Figure 3 demonstrates results from a 6-month prospective study of 345 Caucasian patients with Major Depressive Disorder (MDD). At 3 months post-treatment, Met allele carriers of Val66Met had a higher probability of remission with SNRI/TCAs while those with Val/Val genotype were more likely to remit on SSRIs.10

This finding is consistent with data in previous animal studies but needs further replication in humans to confirm the clinical significance.

About one third of the population carries the Met allele of the BDNF Val66Met polymorphism.5 Thus, genotype information for BDNF can be used to provide a more informed, personalized treatment regimen.6

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References

  1. Notaras M, Hill R, van den Buuse M. The BDNF gene Val66Met polymorphism as a modifier of psychiatric disorder susceptibility: progress and controversy. Mol Psychiatry. 2015;20(8):916-930.
  2. Sanchez AL, Matthews BJ, Meynard MM, Hu B, Javed S, Cohen-Cory S. BDNF increases synapse density in dendrites of developing tectal neurons in vivo. Development. 2006;133:2477-2486.
  3. Martinez-Levy GA, Cruz-Fuentes CS. Genetic and epigenetic regulation of the brain-derived neurotrophic factor in the central nervous system. Yale J Biol Med. 2014;87(2):173-186.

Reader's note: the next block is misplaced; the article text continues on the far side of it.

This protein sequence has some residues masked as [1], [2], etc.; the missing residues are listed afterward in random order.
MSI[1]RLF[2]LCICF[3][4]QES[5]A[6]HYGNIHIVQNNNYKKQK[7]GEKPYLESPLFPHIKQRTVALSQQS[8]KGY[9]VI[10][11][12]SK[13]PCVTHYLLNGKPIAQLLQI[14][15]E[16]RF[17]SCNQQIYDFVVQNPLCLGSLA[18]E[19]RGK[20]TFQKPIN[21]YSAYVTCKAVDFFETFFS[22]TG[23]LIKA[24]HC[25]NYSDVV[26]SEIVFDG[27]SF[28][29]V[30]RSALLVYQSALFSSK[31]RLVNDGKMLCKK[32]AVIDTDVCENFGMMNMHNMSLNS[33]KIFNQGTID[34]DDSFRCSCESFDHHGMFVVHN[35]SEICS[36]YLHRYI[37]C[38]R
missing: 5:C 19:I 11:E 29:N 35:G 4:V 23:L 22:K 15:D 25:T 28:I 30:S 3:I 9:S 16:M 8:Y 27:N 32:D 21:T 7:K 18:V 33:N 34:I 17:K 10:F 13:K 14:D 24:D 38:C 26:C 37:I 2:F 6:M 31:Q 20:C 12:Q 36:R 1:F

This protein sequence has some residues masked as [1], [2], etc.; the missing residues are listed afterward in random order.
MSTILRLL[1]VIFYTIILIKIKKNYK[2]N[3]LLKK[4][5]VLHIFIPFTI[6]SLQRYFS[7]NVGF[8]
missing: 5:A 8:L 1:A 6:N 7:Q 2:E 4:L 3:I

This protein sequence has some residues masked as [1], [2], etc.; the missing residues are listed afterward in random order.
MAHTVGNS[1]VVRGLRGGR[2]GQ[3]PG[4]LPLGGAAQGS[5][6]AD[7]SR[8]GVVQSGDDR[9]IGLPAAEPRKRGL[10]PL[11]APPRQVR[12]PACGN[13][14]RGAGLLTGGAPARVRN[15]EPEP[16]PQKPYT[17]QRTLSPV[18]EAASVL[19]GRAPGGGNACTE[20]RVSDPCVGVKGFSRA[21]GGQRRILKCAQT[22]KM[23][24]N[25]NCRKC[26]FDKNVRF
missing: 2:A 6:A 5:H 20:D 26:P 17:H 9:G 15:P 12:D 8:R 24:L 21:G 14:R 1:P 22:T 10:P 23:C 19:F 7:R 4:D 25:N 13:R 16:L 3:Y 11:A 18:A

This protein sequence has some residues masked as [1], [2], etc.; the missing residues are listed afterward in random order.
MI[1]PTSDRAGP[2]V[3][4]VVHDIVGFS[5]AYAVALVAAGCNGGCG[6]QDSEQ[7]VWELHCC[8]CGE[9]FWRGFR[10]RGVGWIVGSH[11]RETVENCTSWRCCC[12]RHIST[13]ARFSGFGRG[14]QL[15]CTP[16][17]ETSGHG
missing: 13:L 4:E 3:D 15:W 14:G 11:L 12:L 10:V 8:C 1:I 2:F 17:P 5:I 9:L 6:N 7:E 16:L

4.  Hosang GM SC, Tansey KE, McGuffin P, Uher R. Interaction between stress and the BDNF Val66Met polymorphism in depression: a systematic review and meta-analysis. BMC Med. 2014;12(7).
  5. Nascimento CM, Pereira JR, Pires de Andrade L, Garuffi M, Ayan C, Kerr DS, et al. Physical exercise improves peripheral BDNF levels and cognitive functions in mild cognitive impairment elderly with different bdnf Val66Met genotypes. J Alzheimers Dis. 2015;43(1):81-91.
  6. Erickson KI, Banducci SE, Weinstein AM, Macdonald AW, Ferrell RE, Halder I, et al. The brain-derived neurotrophic factor Val66Met polymorphism moderates an effect of physical activity on working memory performance. Psychol Sci. Sep 2013;24(9):1770-1779.
  7.  Pitts BL, Whealin JM, Harpaz-Rotem I, Duman RS, Krystal JH, Southwick SM, et al. BDNF Val66Met polymorphism and posttraumatic stress symptoms in U.S. military veterans: Protective effect of physical exercise. Psychoneuroendocrinology. 2019;100:198-202.
  8.  Niitsu T, Fabbri C, Bentini F, Serretti A. Pharmacogenetics in major depression: a comprehensive meta-analysis. Prog Neuropsycholopharmacol Biol Psychiatry. 2013;45:183-194.
  9.  Yan T, Wang L, Kuang W, Xu J, Li S. Chen J, et al. Brain-derived neurotrophic factor Val66Met polymorphism association with antidepressant efficacy: A systematic review and meta-analysis. Asia Pac Psychiatry. 2014;6(3):241-251.
  10. Colle R, Gressier F, Verstuyft C, Deflesselle E, Lépine JP, Ferreri F, et al. Brain-derived neurotrophic factor Val66Met polymorphism and 6-month antidepressant remission in depressed Caucasian patients. J Affect Disord. 2015;175:233-240.